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THE GOSPEL ACCORDING TO LUKE - Chapter 21 - Verse 24

Verse 24. Shall fall, &c. No less than one million one hundred thousand perished in the siege of Jerusalem.

Shall be led away captive. More than ninety thousand were led into captivity. See Barnes "Mt 24:1, and following.

Shall be trodden down by the Gentiles. Shall be in posses sion of the Gentiles, or be subject to them. The expression also implies that it would be an oppressive subjection, as when a captive in war is trodden down under the feet of the conqueror. Anciently conquerors trod on the necks of those who were subdued by them, Jos 10:24; 2 Sa 22:41; Eze 21:29. The bondage of Jerusalem has been long and very oppressive. It was for a long time under the dominion of the Romans, then of the Saracens, and is now of the Turks, and is aptly represented by a captive stretched on the ground whose neck is trodden by the foot of the conqueror.

Until the times of the Gentiles be fulfilled. This passage has been understood very differently by different expositors. Some refer it to the time which the Romans who conquered it had dominion over it, as signifying that they should keep possession of it until a part of the pagans should be converted, when it should be rebuilt. Thus it was rebuilt by the Emperor Adrian. Others suppose that it refers to the end of the world, when all the Gentiles shall be converted, and they shall cease to be Gentiles by becoming Christians, meaning that it should always be desolate. Others, that Christ meant to say that in the times of the millennium, when the gospel should spread universally, he would reign personally on the earth, and that the Jews would return and rebuild Jerusalem and the temple. This is the opinion of the Jews and of many Christians. The meaning of the passage clearly is,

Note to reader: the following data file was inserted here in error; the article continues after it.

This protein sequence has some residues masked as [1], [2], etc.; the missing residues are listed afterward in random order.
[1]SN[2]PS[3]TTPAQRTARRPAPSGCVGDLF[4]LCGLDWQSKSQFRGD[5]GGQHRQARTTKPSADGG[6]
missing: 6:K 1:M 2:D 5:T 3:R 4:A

1st. That Jerusalem would be completely destroyed.

2nd. That this would be done by Gentiles—that is, by the Roman armies.

3rd. That this desolation would continue as long as God should judge it proper in a fit manner to express his abhorrence of the crimes of the nation—that is, until the times allotted to them by God for this desolation should be accomplished, without specifying how long that would be, or what would occur to the city after that. It may be rebuilt, and inhabited by converted Jews. Such a thing is possible, and the Jews naturally seek that as their home; but whether this be so or not, the time when the Gentiles, as such, shall have dominion over the city is limited. Like all other cities on the earth, it will yet be brought under the influence of the gospel, and will be inhabited by the true friends of God. Pagan, infidel, anti-Christian dominion shall cease there, and it will be again a place where God will be worshipped in sincerity—a place even then of peculiar interest from the recollection of the events which have occurred there. How long it is to be before this occurs is known only to Him "who hath put the times and seasons in his own power," Ac 1:7.

{w} "until the times of the Gentiles" Ro 11:25

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